A new study charges that government regulations for biomass plants are riddled with loopholes that allow wood-burning facilities to spew more toxic emissions in the air than coal-fired power plants.
The findings are refueling a controversy over whether biomass should be treated as a renewable energy fuel and able to qualify for green incentives, or as a fossil fuel like coal.
The study, conducted by the Massachusetts-based Partnership for Policy Integrity (PFPI), found that biomass facilities release as much as 50 percent more carbon dioxide than coal plants per megawatt-hour, and as much as 100 percent more than other air pollutants. The contaminants include carbon monoxide, nitrogen oxides, particulate matter and volatile organic compounds (VOCs).
Biomass plant emissions “could be dramatically improved,” said Mary Booth, the study’s author who is the director of PFPI, a nonprofit environmental consultancy critical of biomass plants. She pinned the problem on so-called loopholes in federal and state environmental laws, which she said give biomass operators a way out of meeting strict standards.
After reviewing nearly half of the air permits for biomass plants proposed and built since 2009, Booth identified seven such loopholes. They include: EPA giving biomass plants a “free pass” on limiting CO2 emissions; states not requiring operators to control short-term air emissions spikes at smaller facilities; and states not mandating extra monitoring at plants that burn wood waste, which emit more toxic pollutants.
One of the worst loopholes, Booth said, has to do with how biomass is treated by the EPA compared to coal.
Under the Clean Air Act, major emitters of air pollutants must obtain Prevention of Significant Deterioration (PSD) permits that require EPA oversight, public involvement in the permitting process and installation of the best pollution control technologies. Biomass plants that emit at least 250 tons of a pollutant per year have to seek the stricter permits, whereas coal plants only have to emit 100 tons of the same pollutant annually to trigger federal permitting. Nearly all of the facilities in Booth’s review emit 100 tons of at least one pollutant.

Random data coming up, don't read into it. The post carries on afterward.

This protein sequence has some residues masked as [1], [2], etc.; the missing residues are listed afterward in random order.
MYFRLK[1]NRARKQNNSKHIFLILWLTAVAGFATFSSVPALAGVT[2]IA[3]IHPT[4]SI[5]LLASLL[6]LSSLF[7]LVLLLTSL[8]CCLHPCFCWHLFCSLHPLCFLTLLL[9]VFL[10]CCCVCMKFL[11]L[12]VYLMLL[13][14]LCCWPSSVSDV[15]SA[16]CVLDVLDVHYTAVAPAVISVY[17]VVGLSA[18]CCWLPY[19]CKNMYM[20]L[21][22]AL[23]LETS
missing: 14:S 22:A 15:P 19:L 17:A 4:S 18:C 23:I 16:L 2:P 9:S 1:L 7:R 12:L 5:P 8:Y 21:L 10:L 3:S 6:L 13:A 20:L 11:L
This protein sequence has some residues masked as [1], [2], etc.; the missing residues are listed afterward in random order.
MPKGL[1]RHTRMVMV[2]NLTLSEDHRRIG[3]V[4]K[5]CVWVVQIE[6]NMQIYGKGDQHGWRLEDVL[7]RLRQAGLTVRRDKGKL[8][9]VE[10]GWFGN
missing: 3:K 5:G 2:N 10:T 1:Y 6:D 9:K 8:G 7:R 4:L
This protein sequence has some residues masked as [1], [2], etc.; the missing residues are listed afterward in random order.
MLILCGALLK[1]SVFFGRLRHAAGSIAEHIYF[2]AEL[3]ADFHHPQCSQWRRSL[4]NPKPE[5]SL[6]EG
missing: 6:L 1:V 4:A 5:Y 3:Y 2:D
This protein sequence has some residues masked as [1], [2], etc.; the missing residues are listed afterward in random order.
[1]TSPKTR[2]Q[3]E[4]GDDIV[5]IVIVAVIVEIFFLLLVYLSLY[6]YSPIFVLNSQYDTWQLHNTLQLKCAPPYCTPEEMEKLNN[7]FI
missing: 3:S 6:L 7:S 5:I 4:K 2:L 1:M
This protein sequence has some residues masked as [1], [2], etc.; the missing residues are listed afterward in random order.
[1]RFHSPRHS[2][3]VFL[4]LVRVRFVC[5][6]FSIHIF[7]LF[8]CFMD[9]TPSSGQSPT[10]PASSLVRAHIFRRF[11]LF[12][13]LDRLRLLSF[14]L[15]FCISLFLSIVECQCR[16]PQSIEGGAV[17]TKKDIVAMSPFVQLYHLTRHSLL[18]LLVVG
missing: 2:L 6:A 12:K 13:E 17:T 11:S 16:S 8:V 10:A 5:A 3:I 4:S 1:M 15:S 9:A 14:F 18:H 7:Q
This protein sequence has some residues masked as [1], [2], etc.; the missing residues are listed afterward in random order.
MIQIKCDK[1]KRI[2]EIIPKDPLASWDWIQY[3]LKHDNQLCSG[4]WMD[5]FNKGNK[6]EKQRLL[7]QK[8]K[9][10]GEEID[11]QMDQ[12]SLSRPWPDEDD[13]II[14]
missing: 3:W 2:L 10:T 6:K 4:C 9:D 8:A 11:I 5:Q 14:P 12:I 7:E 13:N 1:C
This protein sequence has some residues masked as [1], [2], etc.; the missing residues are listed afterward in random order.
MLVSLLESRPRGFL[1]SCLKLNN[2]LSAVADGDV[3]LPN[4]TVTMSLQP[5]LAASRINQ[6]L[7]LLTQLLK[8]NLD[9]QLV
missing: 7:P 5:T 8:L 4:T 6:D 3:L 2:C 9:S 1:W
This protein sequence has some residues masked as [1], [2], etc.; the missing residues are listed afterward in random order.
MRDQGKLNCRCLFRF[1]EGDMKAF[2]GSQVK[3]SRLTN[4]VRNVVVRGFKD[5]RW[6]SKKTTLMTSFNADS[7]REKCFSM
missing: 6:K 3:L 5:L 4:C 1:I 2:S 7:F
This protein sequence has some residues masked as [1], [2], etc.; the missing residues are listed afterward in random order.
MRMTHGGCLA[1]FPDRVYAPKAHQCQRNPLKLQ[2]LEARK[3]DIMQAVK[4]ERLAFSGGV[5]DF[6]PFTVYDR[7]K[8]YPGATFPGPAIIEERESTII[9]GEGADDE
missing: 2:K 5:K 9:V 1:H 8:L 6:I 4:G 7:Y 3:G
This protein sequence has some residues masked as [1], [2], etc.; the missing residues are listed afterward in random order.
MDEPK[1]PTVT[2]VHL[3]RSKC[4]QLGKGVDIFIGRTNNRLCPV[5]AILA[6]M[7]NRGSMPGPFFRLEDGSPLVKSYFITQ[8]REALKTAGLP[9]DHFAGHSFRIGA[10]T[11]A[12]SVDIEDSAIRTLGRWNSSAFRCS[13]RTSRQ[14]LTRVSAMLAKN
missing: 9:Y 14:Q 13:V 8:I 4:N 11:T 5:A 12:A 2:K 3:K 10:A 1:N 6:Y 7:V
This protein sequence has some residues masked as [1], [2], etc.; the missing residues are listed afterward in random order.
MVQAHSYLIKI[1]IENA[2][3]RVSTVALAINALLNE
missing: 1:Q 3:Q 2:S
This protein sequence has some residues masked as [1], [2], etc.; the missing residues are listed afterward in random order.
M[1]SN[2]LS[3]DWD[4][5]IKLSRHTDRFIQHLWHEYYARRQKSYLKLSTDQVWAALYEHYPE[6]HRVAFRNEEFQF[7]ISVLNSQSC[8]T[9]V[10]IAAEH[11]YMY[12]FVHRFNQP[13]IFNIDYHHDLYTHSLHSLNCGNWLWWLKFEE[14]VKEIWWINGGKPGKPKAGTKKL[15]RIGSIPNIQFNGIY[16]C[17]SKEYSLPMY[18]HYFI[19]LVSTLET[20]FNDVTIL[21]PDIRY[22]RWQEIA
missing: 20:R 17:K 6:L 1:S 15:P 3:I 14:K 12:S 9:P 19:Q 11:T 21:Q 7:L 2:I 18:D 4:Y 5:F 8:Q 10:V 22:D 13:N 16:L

According to Booth and other biomass critics, biomass should be regulated the same way as coal.
“We’re talking about the same pollution, the same health effects, but biomass plants get to emit two and a half times as much,” said Booth, who has a Ph.D. in ecology.
EPA spokespeople didn’t comment on the study’s findings by deadline.
Biomass, which is mainly wood chips, forest debris and waste, is considered renewable power by the Department of Energy. It is the third-largest renewable electricity source behind wind and hydropower, according to the agency.
The Biomass Power Association, the industry trade group, called the report an “81-page editorial” that misconstrues state and federal regulations. “This report uses poorly understood science to stoke fears. … The end result of studies like this is that, if they are taken as fact, more fossil fuels will be used for power” as biomass becomes less attractive, BPA said. The study is based on a review of existing research and original analysis.